Now whether the ancients were esoteric for good or bad reasons isn’t very relevant to the empirical claim that they were in fact esoteric, which Melzer says is his main focus. So then why does Melzer focus on if the ancients were esoteric for good reasons? One possible answer is that Melzer actually wants us to like and respect esotericism, not just believe that it existed. Another possible answer is that Melzer sees his readers as biased to see ancient thinkers as good people. If many folks have invested so much in identifying with famous ancient thinkers that they will not accept a claim about those ancients that suggests they were bad people, then to convince such folks of his claim Melzer needs to show that that his claim is quite compatible with those ancients being good people.
Either way, however, Melzer does quite successfully show that the ancients were often and openly esoteric. That promised quote on late 1700s European intellectuals:
Rousseau criticized the whole Enlightenment project in his Discourses on the Sciences and Arts for its excessively broad dissemination of knowledge. …Rousseau’s essay was awarded the prize and indeed made him famous thorough Europe, it was preceded by the parallel and equally famous concerning Fontanelle. …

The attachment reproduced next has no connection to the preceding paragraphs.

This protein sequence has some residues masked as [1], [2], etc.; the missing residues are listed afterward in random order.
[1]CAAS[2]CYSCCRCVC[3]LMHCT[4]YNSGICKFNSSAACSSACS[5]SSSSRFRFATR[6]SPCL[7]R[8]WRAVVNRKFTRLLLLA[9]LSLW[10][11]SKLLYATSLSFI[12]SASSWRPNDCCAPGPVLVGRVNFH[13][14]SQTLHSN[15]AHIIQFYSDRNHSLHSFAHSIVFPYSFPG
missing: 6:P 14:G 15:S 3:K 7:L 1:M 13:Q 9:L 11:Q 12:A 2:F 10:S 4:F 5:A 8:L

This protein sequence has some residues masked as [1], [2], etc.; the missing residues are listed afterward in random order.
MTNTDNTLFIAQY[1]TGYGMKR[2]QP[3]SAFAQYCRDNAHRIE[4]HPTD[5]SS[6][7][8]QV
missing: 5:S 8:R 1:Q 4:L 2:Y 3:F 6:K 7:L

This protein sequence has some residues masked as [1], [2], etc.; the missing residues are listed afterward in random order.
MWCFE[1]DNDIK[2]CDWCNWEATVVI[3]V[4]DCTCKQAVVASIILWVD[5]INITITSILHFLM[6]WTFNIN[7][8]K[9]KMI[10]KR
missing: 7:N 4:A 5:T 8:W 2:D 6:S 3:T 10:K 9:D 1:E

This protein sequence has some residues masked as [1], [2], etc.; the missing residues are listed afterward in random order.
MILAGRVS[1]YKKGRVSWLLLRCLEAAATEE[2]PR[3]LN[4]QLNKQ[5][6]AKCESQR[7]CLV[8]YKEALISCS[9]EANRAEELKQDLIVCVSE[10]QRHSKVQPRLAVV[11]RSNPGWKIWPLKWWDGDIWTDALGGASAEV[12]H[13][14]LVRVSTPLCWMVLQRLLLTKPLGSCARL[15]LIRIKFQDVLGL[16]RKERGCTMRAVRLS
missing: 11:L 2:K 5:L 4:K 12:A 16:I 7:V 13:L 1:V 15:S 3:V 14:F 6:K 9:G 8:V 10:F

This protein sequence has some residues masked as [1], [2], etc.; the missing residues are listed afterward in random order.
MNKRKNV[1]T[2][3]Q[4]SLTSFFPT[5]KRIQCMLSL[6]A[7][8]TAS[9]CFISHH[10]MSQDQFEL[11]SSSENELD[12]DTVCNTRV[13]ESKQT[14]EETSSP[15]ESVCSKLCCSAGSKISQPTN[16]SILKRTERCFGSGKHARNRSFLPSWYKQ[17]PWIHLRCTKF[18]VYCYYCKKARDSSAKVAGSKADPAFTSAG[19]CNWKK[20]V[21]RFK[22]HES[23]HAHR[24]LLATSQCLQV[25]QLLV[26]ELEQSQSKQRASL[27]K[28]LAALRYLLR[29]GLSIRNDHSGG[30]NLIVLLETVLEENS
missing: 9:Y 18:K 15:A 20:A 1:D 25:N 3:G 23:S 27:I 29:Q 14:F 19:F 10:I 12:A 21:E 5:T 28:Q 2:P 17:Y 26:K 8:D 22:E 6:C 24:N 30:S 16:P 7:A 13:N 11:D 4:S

After Rousseau’s essay won the prize in 1750, it gave rise to a long serious of critiques and refutations (including one by King Stanislaus of Poland) and corresponding replies by Rousseau, which stretches on for three years. Also in 1751, the article on esotericism in the Encyclopedia was published. Then in 1762, the Economic Society of Berrne proposed its own essay contest on a related question: “Are there respective prejudices that a good citizen should hesitate to combat publicly?” In 1763, Voltaire published the Treatise on Toleration, which included a chapter entitled “Whether It Is Useful To Maintain the People in Superstition.” A years later, his Philosophical Dictionary appeared, which contained many entries also bearing on this issue, especially the famous article “Fraud: Should Pious Frauds Be Practiced on the Common People?” This led, in 1765-66, to a long exchange of letters between Voltaire and Mme du Deffand debating this question. In 1769-70, there was a similar epistolary debate between d’Alembert and Frederick the Great of Prussia. In 1770, Holbach laid out a radical and impassioned analysis of the mater in his Essay on Prejudices. To this, Frederick replied, in the same year, in his Examination of the Essay on Prejudices. This, in turn, caused Diderot to step into the fray with his Letter on the Examination of the Essay on Prejudices. In 1776-77, Lessig wrote Ernst and Falk: Dialogues for Freemasons, his discussion of philosophical esotericism. In 1777, Samuel Formey – author of the Encyclopedia article on esotericism – published his Examination of the Question: Are All Truths Good To State? In 1780, yet another essay contest was proposed, this one by the Academy of Berlin (at the urging of Frederick, who had been spurred on by d’Alembert), on the question “Is It Useful to Deceive the People?” Such competitions played a very important role in the intellectual life of the eighteenth century; and this one was uniquely successful, drawing more participants than any previous contest. Roughly a third of the entries argued in the affirmative (in favor of deception), two-thirds in the negative. Condorcet composed an essay for this competition but ultimately published it separately under the title “Critical Reflections on This Question: Is It Useful to Men to Be Deceived?” Four years later, in 1784, Kant produced his famous essay What Is Enlightenment? touching on these same questions. (pp.274-6)